Distance: 9.2 miles round trip on trail
Summit Elevation: 9648' (Pine #1), 9575' (Dawson), 10064' (Mt. San Antonio aka Baldy), 9988' (West Baldy)
Prominence: 848' (Pine #1), 424' (Dawson), 6224' (Mt. San Antonio)
Elevation Gain: 4725'
Elevation Gain (in Empire State Buildings): 3.78
Round trip time: 6 hours 45 minutes
Recommended water: 168 oz.
Parking/Fees: Adventure Pass
The north backbone is a less frequently used route to climb Mt. San Antonio (Baldy). The ridge is a high altitude roller coaster starting on Blue Ridge Road and running over Pine Mountain #1 and Dawson Peak, each towering over 9000'. The northern slopes usually retain snow late into the year, but since there wasn't much snow this winter, the route was clear. The gate past Guffy Campground was open so we drove to the trailhead at a small turnout below Wright Mountain. The weather was perfect. While it was scorching at sea level, it was pleasant in the high country. The north backbone trail starts by dropping a short distance to a saddle, then climbing up to the first bump along Pine Mountain #1 ridge. Beyond the first bump is the more difficult section of Pine ridge. It is loose with tiny scree and a few class 2 sections where both sides of the ridge drop away more than 500'. However, the trail is in good shape and the danger is low unless you are careless. The mountain itself is almost completely covered with pines, ranging in age from new to ancient. There were a couple of bighorns hanging out on an adjacent ridge. When we arrived at the Pine summit, we got a good view of the rest of the backbone. Dawson hovered on the left and Mt. San Antonio blocked out the north, dwarfing the normally imposing Iron Mountain #1 (8007'). There were great views of everything within 50 miles. I could even make out the white dome of the Mt. Wilson observatory.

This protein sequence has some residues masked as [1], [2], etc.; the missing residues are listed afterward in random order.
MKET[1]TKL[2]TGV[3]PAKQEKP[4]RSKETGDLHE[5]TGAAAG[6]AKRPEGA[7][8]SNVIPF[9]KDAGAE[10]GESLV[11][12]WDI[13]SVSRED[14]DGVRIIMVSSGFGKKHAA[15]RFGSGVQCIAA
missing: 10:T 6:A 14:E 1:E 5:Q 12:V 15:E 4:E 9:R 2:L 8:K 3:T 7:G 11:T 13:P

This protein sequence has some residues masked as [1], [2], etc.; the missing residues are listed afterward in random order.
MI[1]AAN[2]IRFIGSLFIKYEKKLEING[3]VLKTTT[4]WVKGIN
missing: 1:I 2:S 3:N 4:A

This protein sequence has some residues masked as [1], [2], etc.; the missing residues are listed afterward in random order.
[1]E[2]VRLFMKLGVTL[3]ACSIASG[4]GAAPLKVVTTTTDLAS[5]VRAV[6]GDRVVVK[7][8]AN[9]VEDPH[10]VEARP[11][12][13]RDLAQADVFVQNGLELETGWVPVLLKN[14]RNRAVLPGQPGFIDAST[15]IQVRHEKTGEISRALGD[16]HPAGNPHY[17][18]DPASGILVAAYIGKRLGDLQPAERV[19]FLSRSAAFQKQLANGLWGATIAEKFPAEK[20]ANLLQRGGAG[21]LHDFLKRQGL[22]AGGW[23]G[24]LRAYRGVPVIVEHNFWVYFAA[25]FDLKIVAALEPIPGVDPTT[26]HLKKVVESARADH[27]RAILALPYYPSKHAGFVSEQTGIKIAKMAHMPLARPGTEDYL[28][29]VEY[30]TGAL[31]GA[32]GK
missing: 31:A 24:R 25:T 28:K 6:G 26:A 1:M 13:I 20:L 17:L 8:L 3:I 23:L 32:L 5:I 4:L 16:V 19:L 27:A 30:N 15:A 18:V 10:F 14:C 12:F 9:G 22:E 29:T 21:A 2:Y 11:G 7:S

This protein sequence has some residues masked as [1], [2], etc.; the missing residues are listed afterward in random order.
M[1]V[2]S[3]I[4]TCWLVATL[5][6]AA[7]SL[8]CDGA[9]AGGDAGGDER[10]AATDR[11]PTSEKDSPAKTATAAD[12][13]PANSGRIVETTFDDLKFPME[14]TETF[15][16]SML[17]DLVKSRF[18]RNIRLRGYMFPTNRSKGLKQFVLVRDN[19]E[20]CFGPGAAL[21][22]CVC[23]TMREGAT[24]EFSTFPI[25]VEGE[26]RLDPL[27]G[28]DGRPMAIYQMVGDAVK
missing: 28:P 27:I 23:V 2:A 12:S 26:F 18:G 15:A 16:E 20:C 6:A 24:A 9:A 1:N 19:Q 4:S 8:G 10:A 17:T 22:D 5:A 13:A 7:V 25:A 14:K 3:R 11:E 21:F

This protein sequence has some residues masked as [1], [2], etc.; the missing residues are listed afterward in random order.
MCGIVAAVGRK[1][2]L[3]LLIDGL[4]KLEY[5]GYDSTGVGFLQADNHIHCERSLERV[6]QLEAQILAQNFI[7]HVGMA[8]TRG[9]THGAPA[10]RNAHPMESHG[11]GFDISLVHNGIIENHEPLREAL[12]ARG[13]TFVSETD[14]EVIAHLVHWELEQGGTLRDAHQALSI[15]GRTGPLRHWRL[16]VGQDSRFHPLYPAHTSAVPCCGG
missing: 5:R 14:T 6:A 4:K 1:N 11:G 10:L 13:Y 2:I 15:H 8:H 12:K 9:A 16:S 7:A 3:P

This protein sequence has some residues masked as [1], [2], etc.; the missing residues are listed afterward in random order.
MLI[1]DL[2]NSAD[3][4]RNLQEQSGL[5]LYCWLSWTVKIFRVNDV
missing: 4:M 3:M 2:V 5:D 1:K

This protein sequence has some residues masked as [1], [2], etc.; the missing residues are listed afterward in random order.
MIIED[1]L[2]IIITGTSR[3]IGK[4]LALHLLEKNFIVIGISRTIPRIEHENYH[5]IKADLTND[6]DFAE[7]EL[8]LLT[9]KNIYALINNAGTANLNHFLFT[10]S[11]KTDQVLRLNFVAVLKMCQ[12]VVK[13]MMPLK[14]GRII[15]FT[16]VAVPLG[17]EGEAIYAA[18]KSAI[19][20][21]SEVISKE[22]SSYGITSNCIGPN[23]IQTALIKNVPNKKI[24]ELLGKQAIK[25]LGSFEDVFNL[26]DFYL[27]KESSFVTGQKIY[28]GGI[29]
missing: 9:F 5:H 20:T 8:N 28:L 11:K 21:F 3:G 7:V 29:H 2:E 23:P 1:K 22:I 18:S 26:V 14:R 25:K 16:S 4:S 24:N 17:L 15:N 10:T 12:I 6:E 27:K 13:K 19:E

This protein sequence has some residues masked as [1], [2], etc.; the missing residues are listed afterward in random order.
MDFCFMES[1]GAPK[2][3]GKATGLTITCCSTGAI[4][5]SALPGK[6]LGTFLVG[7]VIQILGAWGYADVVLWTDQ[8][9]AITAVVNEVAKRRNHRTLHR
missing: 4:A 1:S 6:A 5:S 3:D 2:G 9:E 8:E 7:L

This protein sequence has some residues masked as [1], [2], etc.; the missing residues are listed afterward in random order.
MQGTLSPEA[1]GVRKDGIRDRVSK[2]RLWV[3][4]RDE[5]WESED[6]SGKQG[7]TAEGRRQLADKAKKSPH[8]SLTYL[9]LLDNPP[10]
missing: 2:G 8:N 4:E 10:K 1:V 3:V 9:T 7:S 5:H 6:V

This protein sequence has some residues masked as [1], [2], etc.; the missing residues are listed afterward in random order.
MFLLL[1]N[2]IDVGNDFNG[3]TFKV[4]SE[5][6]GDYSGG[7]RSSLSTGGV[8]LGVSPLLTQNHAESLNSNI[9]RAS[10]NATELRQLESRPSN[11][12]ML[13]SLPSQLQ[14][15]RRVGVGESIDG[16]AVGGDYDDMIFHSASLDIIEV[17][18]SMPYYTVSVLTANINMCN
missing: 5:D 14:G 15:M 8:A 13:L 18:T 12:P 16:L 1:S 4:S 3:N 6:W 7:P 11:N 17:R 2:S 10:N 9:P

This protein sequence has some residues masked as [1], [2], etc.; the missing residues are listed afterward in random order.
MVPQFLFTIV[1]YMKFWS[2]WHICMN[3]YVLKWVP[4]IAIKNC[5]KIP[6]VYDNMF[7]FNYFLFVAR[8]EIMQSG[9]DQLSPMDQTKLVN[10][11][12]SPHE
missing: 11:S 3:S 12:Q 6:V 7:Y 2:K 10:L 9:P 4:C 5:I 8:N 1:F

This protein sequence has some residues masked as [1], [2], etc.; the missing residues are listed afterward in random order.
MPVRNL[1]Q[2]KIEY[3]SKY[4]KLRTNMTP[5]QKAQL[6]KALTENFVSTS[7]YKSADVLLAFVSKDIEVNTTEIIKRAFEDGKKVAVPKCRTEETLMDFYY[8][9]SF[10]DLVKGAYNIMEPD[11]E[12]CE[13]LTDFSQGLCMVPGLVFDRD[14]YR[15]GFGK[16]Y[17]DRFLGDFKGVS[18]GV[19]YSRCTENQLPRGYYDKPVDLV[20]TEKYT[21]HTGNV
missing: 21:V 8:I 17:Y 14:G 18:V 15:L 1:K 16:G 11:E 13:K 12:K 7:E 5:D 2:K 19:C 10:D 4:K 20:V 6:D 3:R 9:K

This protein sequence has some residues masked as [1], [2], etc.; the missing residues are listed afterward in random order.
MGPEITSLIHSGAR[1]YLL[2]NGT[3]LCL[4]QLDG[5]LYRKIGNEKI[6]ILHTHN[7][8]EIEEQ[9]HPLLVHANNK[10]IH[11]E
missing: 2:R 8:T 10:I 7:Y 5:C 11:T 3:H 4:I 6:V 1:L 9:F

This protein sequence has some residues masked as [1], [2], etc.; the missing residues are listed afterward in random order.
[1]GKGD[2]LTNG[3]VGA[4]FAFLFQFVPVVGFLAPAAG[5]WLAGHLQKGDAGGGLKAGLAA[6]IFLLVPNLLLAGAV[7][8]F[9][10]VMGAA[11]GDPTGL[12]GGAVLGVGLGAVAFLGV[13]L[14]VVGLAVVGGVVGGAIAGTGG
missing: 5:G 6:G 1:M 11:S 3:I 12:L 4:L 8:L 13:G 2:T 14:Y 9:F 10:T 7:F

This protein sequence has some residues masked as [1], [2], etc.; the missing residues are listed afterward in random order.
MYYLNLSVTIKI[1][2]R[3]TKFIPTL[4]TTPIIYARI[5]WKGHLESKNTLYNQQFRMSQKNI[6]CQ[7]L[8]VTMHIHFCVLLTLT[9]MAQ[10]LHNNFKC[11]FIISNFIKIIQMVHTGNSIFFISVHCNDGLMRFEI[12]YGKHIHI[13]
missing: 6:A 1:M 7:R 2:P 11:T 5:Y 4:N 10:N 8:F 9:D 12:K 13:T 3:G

We descended Pine and started up the Dawson ridge. As we passed over the top of Dawson, we spotted a second, larger group of bighorns. We got a couple of photos before they bolted down the southwest side. Dawson was also covered mostly in pine trees. I think the high back country is the nicest part of the range. We took a short break on Dawson Peak before gearing up for the third segment up Mt. San Antonio. From the north, you get a better sense of the incredible size of Baldy. We started down Dawson and cached some water in a hollow log. The drop down to the Dawson-Baldy saddle is about 700', followed by a 1200' climb in just over a half mile with practically no shade. The elevation and early morning kept the heat in check. On the summit, one group was hanging out in a wind break, and soon other singles and groups made their weary way to the top. Sean decided to skip West Baldy, but I had never made the side trip so I dropped my pack and took off. I brought binoculars to look around for the plane wreck from West Baldy, but left them in my pack. There were no official marks or register on West Baldy, but I got a different perspective and a great view down Cattle Canyon. Then I returned to Baldy and we hung out on the summit for about 45 minutes before heading back.
West Baldy 360
Unlike the other three main routes to Mt. San Antonio that approach from the south, the north backbone exacts a price on the return trip, about 1400' of gain. As we got to the Dawson-Baldy saddle, we met the first group of people that were not on the Baldy summit. Three hikers were on their way up the north backbone, having started a couple of hours after us. Sean had met one of them before. We chatted about the trail and other adventures for a while before wishing them well and moving along. We picked up our water cache on Dawson, finished that climb, then continued the roller coaster up the south side of Pine. The final challenge was surfing the scree down the north side of Pine. Though difficult to reach, the remoteness and unmatched views make this my favorite route up Mt. San Antonio.